It was a busy month for many reasons, but I’m happy to say that it didn’t seem to alter my mood too much. In previous months I was really feeling every day, each one bogging me down and pushing my head under water. June wasn’t without its shitty moments. Large things happened that weren’t exactly fun to go through, but I endured it, and didn’t take it too personally. I’m counting myself the winner over depression for the month. I’m not sure what changed inside me, but I felt a sense of clarity within myself, which has been a rarity for several years.
I finished a total of 6 books in June!! This is a little beyond what my goal was, so I’m feeling pretty good about myself. I had to put down Dragonfly in Amber in preference for some library books that were due back, but all-in-all, I’m happy with the unfaltering voracity I’ve pursued with the books I read.
This woman is uproariously funny. She was recommended to me by a coworker, because we share a higher education institution in common. Her stories are hard not to love. She tells them as a flawed human, a person unable to pretend to be anything more or less than she has become. I found this quite a difference between Chelsea Handler’s book, which I also read this month.
Are You There, Vodka? It’s Me, Chelsea, by Chelsea Handler
Maybe it’s because Chelsea is so famous, or maybe it’s the style of her delivery of her funny situations, but I found myself cringing more than laughing with this book. This is not to say that Chelsea isn’t funny. I think I am an anomaly when it comes to my overall impression of her as a comedian. Whether she intended to or not, she helped to shape the climate for women stand-up comics, by showing society that women can be more than an assistant. She openly admits to being a story-teller, with embellished plots, and many drunken endings, which I respect immensely. I think the part I can’t understand is how extroverted she is. This is coming from a person who thinks that reading books is a wild way to spend a whole weekend (I embrace me!). She and I have really different personalities, and when a person’s whole celebrity existence is based on her loud and proud opinions, it can be a challenge for introverts to relate. The stories were good, but I couldn’t relate to the situations much (ie, I’ve never quite been a woman who jumps for her type of fun).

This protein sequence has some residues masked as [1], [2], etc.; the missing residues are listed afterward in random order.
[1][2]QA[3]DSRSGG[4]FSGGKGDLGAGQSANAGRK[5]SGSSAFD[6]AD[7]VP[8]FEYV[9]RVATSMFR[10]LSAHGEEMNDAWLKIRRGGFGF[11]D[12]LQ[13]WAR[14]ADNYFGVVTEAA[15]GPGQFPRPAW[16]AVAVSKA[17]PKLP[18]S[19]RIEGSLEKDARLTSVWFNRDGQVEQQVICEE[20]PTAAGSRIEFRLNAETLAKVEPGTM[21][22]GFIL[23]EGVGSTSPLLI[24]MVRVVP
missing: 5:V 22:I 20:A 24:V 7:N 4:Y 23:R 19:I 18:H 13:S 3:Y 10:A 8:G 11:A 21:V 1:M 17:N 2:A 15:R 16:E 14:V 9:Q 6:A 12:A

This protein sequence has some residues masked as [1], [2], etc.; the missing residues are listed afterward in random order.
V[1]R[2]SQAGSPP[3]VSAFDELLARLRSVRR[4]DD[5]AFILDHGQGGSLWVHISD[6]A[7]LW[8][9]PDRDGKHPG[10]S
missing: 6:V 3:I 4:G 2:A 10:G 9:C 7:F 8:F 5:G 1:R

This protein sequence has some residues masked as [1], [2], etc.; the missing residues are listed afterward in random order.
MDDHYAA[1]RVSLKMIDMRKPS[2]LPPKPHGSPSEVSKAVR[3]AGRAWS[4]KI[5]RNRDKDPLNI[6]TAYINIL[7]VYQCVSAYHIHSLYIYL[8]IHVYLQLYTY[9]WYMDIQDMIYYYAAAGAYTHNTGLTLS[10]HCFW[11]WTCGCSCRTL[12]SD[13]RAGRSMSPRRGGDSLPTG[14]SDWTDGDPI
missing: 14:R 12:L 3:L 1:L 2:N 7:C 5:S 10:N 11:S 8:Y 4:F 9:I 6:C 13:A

The Nightingale, by Kristin Hannah
Halfway through this novel, I was a little surprised that I didn’t feel very connected to any of the characters of this novel. I typically LOVE WWII literature. Half of my bookshelves are set within the time period, and I didn’t suspect that I’d have a hard time loving this story either. By the end of the book, I had warmed up to the book enough to enjoy it. I’ll say that there is something a part of the story that seems detached from the rest of the book. Maybe the author did this on purpose (and this is strictly my opinion), but I didn’t find that person’s story necessary. I think this is because the ties this character had with the others was not developed over time. The rest of the story was gut-wrenching and beautiful at the same time. I definitely had a book hangover after I returned it to the library.
Crocodile on the Sandbank, by Elizabeth Peters
This was a standard mystery series book. I’ve been looking for a good “brain-candy” series to help pull me out of living so seriously. It’s a habit of mine to get very focused on aspects of my life that I feel are lacking, and sometimes heavy books can keep me too pensive. I’ll usually try to break that time up with a fun read, one that doesn’t take too much focus to know the characters and the plot. This book took me a while to finish. I picked it up alongside other books, and would pick it up whenever I felt the urge. It was cute. The main character, Amelia, is witty, funny, and brilliant. The author was a little dry at times, but I noticed that the book was written in 1975, which makes the style typical of the period. What I mean is, that there were probably dozens more hilarious parts that I may not have picked up on. Overall though, it wasn’t difficult to finish, and I didn’t hate it. I don’t know if I will continue the series, but I won’t rule it out at this time.
Dear Mr. You, by Mary Louise Parker
I loved this book. It details encounters she’s had with various men in her life. Some were sexual relationships, but the majority were about the people who played roles through her life so far. Some of the stories bruised my heart, as I thought about similar relationships I have had. It was a quick read also. I gobbled up these stories in about two days, and her words felt carefully collected and thought over.
The Passenger, by Lisa Lutz
I did not enjoy this book. I almost abandoned this book, but with my compulsion to take it all in before I make an assessment, I struggled through. The premise for the book was interesting. Retrospectively, it was a book that acted as an attempt at a story about a person like Megan in The Girl on the Train. However, the characters were underdeveloped, the plot had several holes, and there were some typos in the text. A nagging feeling kept me thinking that what I was reading was a first draft, not yet fine tuned. The book was a fast read, but one that felt short of my admittedly high expectations.
Coming up Next Month
I’ve already read a few books for July, and I’m currently reading Station Eleven, by Emily St. John Mandel. I’ve got a few more that I have in mind, but I’ll have to see if the library has them in stock before I can commit. Stay tuned!
Have you read any of the above books, or have any book suggestions for me? Comment below!